$1.7 Million, Please
When a child approaches his father to ask for an advance on his allowance, he usually receives a dollar or two and a stern lecture on the fundamentals of good money management.
But when the Faculty knocked on the Corporation's door and asked to be bailed out of a deficit until more money from the Harvard Campaign begins to roll in, they were greeted with open arms. And $1.7 million.
If the Faculty had received the $3.7 million it expected from the first-year yield of the $250-million Harvard Campaign, it would have run a surplus of more than $700,000.
But things didn't work out as expected, so the Corporation lent the Faculty enough to put it in the black by $167,000, thereby making the 1979-1980 academic year the fourth showing a Faculty budget surplus.
Since the books could have shown anything from a $1.6-million deficit to a $750,000 surplus, this year's result is a "contrived figure," Melissa D. Gerrity, assistant dean of the Faculty for financial affairs, said last week.
Budget manipulations using Corporation money are not unprecedented-deficits of $1-million plus plagued the Faculty yearly during the early 1970s, Jane E. Barry, a budget analyst in the office of budgets, said last week.
In fact, there is a formal agreement governing Faculty-Corporation financial relations; each year the Faculty may borrow the difference between what it needs and what it actually takes in, she added.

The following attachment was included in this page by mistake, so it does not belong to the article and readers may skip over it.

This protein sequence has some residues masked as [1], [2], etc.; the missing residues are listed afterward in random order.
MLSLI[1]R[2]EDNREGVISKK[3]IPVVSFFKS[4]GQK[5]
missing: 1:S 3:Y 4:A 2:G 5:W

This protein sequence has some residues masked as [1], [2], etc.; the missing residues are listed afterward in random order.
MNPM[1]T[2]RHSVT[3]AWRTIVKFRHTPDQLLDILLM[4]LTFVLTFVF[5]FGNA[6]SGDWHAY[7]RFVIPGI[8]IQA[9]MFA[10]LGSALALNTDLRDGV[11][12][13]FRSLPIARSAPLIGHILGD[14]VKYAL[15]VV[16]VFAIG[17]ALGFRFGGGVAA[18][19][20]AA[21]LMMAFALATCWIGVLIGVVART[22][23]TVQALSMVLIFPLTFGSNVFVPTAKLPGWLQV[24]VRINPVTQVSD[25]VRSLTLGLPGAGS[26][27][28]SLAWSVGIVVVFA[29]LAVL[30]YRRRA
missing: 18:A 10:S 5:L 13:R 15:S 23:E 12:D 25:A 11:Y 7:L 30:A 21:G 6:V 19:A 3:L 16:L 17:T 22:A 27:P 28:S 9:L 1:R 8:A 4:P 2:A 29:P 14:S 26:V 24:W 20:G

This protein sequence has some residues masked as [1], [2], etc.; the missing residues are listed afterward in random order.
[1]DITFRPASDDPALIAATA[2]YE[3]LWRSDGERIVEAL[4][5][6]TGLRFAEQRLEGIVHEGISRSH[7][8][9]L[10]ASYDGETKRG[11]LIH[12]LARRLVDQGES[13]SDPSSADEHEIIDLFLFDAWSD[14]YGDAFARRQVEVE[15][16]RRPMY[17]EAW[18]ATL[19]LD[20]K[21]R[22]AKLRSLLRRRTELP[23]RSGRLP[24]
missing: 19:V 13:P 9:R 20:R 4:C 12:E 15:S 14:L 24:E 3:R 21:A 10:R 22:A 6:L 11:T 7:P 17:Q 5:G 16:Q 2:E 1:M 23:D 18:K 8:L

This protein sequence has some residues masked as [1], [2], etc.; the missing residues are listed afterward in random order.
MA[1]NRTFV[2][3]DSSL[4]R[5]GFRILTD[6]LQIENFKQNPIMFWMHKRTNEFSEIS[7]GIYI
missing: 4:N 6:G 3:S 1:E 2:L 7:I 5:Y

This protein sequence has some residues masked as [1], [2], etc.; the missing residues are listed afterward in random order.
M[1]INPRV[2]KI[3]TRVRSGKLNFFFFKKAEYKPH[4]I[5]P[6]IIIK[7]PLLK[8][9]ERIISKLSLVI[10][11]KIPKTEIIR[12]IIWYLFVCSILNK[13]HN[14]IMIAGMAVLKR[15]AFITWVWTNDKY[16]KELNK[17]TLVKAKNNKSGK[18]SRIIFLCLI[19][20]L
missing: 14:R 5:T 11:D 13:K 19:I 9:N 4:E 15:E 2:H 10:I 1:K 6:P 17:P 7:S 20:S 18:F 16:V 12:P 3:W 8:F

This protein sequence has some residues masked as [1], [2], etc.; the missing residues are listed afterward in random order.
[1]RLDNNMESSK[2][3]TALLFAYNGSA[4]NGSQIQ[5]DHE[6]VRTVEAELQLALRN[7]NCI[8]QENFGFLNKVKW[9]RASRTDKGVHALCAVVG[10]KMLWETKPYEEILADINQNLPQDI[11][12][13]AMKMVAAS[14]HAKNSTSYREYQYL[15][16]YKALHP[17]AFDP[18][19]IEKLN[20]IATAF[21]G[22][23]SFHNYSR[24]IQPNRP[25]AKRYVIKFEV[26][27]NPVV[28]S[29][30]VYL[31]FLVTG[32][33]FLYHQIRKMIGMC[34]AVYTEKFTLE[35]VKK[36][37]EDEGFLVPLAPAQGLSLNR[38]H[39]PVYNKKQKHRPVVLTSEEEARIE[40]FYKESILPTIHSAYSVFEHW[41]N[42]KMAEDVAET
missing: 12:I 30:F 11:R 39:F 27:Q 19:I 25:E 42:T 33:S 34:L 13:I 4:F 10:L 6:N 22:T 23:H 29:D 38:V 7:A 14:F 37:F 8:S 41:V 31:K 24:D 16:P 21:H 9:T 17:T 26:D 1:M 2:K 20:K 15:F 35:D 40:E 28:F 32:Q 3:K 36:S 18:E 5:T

The Corporation comes to the aid of ailing University budgets because all University departments function as financially separate units-one may do very well while others may flounder, Barry said.
"The outsider looks at Harvard as a wealthy institution, but we don't dole out money from the center-we have 55 different tubs on their own bottoms," she said.
But despite the comforting knowledge that the Corporation can see the Faculty through a tight year, budget planners said they don't manipulate surpluses and deficits carelessly or simply to influence potential donors.
The projected $785,000 in next year's budget reflects rapidly rising energy costs, Dean Rosovsky said last week, adding that an unavoidable 52.6-per-cent increase in the energy budget will make the 1980-81 year "very difficult."
The future remains out of the reach of Faculty administrators, Rosovsky says: "The key issue from our point of view is inflation-if it were brought under control I think we'd be in reasonable condition. Until that happens, I think we will have great difficulties."